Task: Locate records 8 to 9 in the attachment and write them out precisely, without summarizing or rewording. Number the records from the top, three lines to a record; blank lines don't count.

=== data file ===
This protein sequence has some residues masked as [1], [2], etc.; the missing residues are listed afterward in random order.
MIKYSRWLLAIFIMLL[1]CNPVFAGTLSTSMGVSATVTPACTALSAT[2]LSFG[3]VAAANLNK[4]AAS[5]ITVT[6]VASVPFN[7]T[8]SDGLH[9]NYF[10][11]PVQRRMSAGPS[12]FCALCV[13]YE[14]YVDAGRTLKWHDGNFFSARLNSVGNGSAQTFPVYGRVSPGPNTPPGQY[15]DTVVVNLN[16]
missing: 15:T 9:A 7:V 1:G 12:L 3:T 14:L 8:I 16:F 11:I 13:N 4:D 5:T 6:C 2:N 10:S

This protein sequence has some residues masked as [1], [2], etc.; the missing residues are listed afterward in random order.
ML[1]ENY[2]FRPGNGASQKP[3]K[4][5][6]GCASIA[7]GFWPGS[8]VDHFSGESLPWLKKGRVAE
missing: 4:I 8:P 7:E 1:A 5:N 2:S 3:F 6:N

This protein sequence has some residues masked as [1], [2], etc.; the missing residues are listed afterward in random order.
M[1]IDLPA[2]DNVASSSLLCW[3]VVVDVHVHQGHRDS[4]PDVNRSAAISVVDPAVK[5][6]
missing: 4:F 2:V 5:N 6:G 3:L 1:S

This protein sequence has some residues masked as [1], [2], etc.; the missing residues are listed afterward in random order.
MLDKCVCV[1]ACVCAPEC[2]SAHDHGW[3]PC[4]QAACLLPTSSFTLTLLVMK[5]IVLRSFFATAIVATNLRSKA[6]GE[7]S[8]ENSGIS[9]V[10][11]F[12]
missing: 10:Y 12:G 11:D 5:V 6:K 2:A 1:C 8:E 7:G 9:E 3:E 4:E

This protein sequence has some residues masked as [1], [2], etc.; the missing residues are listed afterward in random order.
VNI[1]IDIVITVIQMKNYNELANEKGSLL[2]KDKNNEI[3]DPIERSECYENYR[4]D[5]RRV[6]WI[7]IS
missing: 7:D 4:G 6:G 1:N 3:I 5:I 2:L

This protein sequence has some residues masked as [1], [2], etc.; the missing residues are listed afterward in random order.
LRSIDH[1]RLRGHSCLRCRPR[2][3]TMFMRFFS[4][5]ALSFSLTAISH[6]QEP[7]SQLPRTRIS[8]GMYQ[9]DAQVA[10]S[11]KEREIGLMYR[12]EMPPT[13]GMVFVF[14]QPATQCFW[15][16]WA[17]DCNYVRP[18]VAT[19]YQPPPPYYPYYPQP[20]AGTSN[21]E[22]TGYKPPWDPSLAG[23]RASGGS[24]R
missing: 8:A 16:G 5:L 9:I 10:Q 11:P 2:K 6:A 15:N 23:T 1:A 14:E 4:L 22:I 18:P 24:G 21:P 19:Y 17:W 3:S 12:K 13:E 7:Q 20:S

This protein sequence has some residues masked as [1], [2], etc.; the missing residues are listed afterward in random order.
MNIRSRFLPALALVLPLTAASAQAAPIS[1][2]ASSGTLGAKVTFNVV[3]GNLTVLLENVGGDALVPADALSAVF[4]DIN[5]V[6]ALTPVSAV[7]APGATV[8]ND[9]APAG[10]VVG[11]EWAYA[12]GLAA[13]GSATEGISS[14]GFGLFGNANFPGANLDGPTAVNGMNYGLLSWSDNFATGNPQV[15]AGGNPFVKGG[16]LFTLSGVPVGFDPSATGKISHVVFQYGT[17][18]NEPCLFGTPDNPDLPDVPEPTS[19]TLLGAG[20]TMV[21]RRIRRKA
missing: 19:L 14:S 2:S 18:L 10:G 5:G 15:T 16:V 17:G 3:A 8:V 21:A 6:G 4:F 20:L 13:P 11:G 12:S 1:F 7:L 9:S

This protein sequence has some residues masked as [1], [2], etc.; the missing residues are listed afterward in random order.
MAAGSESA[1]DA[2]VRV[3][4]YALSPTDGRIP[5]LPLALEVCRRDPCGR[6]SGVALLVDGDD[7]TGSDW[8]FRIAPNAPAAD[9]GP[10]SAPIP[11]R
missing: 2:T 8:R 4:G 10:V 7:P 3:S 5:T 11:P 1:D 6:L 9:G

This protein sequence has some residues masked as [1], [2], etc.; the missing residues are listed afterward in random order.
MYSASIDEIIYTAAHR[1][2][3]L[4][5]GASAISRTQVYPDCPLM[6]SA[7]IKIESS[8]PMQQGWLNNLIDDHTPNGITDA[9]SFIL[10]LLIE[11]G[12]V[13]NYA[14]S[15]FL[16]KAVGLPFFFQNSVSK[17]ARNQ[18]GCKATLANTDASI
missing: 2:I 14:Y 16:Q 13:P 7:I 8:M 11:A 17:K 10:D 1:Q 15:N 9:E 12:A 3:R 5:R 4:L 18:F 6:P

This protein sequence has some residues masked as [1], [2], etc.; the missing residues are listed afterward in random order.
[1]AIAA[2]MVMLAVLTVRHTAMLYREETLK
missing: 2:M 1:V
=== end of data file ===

This protein sequence has some residues masked as [1], [2], etc.; the missing residues are listed afterward in random order.
MAAGSESA[1]DA[2]VRV[3][4]YALSPTDGRIP[5]LPLALEVCRRDPCGR[6]SGVALLVDGDD[7]TGSDW[8]FRIAPNAPAAD[9]GP[10]SAPIP[11]R
missing: 2:T 8:R 4:G 10:V 7:P 3:S 5:T 11:P 1:D 6:L 9:G

This protein sequence has some residues masked as [1], [2], etc.; the missing residues are listed afterward in random order.
MYSASIDEIIYTAAHR[1][2][3]L[4][5]GASAISRTQVYPDCPLM[6]SA[7]IKIESS[8]PMQQGWLNNLIDDHTPNGITDA[9]SFIL[10]LLIE[11]G[12]V[13]NYA[14]S[15]FL[16]KAVGLPFFFQNSVSK[17]ARNQ[18]GCKATLANTDASI
missing: 2:I 14:Y 16:Q 13:P 7:I 8:M 11:A 17:K 10:D 1:Q 15:N 9:E 12:A 3:R 5:R 4:L 18:F 6:P